(Grand Rapids, MI) — The August 2012 issue of Grand Rapids Magazine focuses on "Farm to Fork", and our article therein explores that concept, as envisioned by The Winchester restaurant. They take the idea one step further and actually planted a garden across the street to help supplement their vegetable needs, but also to distance themselves from the glut of other establishments crowing about locally-sourced ingredients. (In some cases, "local" can mean Wisconsin, so the term has lost some of its cachet lately.) Over the course of two recent visits, we purposely ordered dishes that feature veggies from across the way...
We meet friends for a weekend lunch to sample some of the dishes that best exemplify the bounty of the Winchester Garden. As we usually do with a group, we decide to order a mess of starters, starting with calamari, spicy Thai lettuce wraps (sans chicken), and deviled eggs. Calamari is good, doesn’t strike me as anything particularly different than you’d find anywhere else, though it’s lovely with a garnish of fresh spinach, pickled cukes, and heirloom carrots. Lettuce wraps are zesty with lots of mushrooms subbing for chicken. It’s hard to feel anything but virtuous when you’re eating a big leaf of romaine filled with more veggies. That is, until the deviled eggs arrive, sunny cooked yolk filling sprinkled with paprika. Is there anything that just screams summer more than a deviled egg? (Besides a margarita on the deck.)
Staying on my veggie crusade today, I order the bibimbap minus the flank steak. It’s an absolutely drop-dead gorgeous dish and a favorite of mine on the road after a late night or a bit too much wine! Winchester features a bed of steaming hot Jasmine rice, topped with a lightly fried egg, streaks of chili paste, and strips of nori. The perimeter of the rice has little mounds of breakfast radishes, pickled cucumbers, kimchi, and an impressive copse of enoki mushrooms.
I know the purpose of bibimbap is to stir all the ingredients together and then partake. Indeed, in some restaurants the bowl is scalding hot from the oven and the egg is served raw only to be cooked as it’s combined with the other ingredients. But I want to try each element first before I mix it all together. The pickled cukes are perfectly puckery, neither too sweet nor too tangy. The radishes give a peppery crunch while the chili sauce provides a nice little kick. The enoki mushrooms are bland and a bit woody, giving them a mildly off-putting mouthfeel.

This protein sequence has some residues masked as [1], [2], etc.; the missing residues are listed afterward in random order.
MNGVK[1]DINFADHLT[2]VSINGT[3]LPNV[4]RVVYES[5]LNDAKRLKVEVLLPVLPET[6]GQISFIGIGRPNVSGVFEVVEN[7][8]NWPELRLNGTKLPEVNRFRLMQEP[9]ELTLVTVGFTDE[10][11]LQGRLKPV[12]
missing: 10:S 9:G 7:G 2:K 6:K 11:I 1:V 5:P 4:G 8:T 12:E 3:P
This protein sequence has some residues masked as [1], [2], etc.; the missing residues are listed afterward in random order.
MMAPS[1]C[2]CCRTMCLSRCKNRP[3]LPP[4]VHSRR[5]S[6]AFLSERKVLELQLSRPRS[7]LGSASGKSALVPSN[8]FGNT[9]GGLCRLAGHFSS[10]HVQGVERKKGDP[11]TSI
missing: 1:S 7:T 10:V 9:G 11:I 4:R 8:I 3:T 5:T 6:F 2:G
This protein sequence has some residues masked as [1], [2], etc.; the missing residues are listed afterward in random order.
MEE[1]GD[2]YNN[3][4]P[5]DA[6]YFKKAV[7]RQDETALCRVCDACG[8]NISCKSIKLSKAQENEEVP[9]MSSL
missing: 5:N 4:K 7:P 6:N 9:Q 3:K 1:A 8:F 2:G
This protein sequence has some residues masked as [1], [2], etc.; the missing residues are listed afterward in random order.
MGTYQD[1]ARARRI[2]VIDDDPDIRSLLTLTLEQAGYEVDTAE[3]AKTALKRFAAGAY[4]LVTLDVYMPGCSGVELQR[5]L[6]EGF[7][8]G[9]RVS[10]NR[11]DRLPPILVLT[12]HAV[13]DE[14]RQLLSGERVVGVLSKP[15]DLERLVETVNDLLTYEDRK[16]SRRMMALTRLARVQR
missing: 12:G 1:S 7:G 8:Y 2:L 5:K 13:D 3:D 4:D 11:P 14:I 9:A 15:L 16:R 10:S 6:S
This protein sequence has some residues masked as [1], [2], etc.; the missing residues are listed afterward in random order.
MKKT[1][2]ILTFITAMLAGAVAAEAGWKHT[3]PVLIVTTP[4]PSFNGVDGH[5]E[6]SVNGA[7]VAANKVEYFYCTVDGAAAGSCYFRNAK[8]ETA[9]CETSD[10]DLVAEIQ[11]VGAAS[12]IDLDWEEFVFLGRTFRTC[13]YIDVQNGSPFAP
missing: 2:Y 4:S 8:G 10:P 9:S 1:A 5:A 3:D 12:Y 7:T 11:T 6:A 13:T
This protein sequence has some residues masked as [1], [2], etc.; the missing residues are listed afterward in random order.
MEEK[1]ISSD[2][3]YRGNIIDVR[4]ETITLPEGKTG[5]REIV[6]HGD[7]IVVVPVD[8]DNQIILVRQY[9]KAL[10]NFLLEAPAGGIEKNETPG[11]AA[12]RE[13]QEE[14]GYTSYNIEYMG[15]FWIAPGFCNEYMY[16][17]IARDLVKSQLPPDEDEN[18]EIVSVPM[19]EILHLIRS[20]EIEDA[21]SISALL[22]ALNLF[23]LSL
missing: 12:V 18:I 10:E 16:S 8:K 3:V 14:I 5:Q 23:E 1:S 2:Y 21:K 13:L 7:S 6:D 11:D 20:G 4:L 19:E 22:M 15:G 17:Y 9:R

I’ve never had kimchi before and frankly, was not expecting to like it. Back when we lived in the suburbs of Kentwood, we had a neighbor who used to bury jars of it under her deck in the early summer to ferment and by mid-August the smell was unbearable. We avoided any outdoor activity on that side of the yard until she moved the jars back inside. Had I known there was a virtual smorgasbord of pickled cabbage goodness next door, I would have made more of an effort! The kimchi is spicy and slightly sweet with a whisper of smokiness.
Once I mix everything together, letting the yolk break and ooze throughout, the chili sauce co-mingle and the enoki break into bits, it all tastes even better. Sweet, rich, spicy, earthy, and crunchy. Yes, please!
The second time we hit Winchester, Jeremy and I share the garden beet plate and order pad Thai and fish tacos, respectively. I’m a sucker for a beet salad and this one does not disappoint with the trifecta of red, golden, and candy-stripe beets. I’ve had the fish tacos here before and always find them top-notch with fresh pico, pickled radishes, chunky guacamole, and perfectly grilled wahoo fish. I’ve never had the pad Thai and which Jeremy declares is “the best in GR.” When he offers me a bite I find myself going back for seconds. Then thirds. It’s exactly what Thai food should be—sweet, sour, salty, and bitter all at once. I’ve only had Thai this good in Manhattan. And to think this little gem of a dish is not only right here in Grand Rapids, but the veggies literally come from the garden across the street!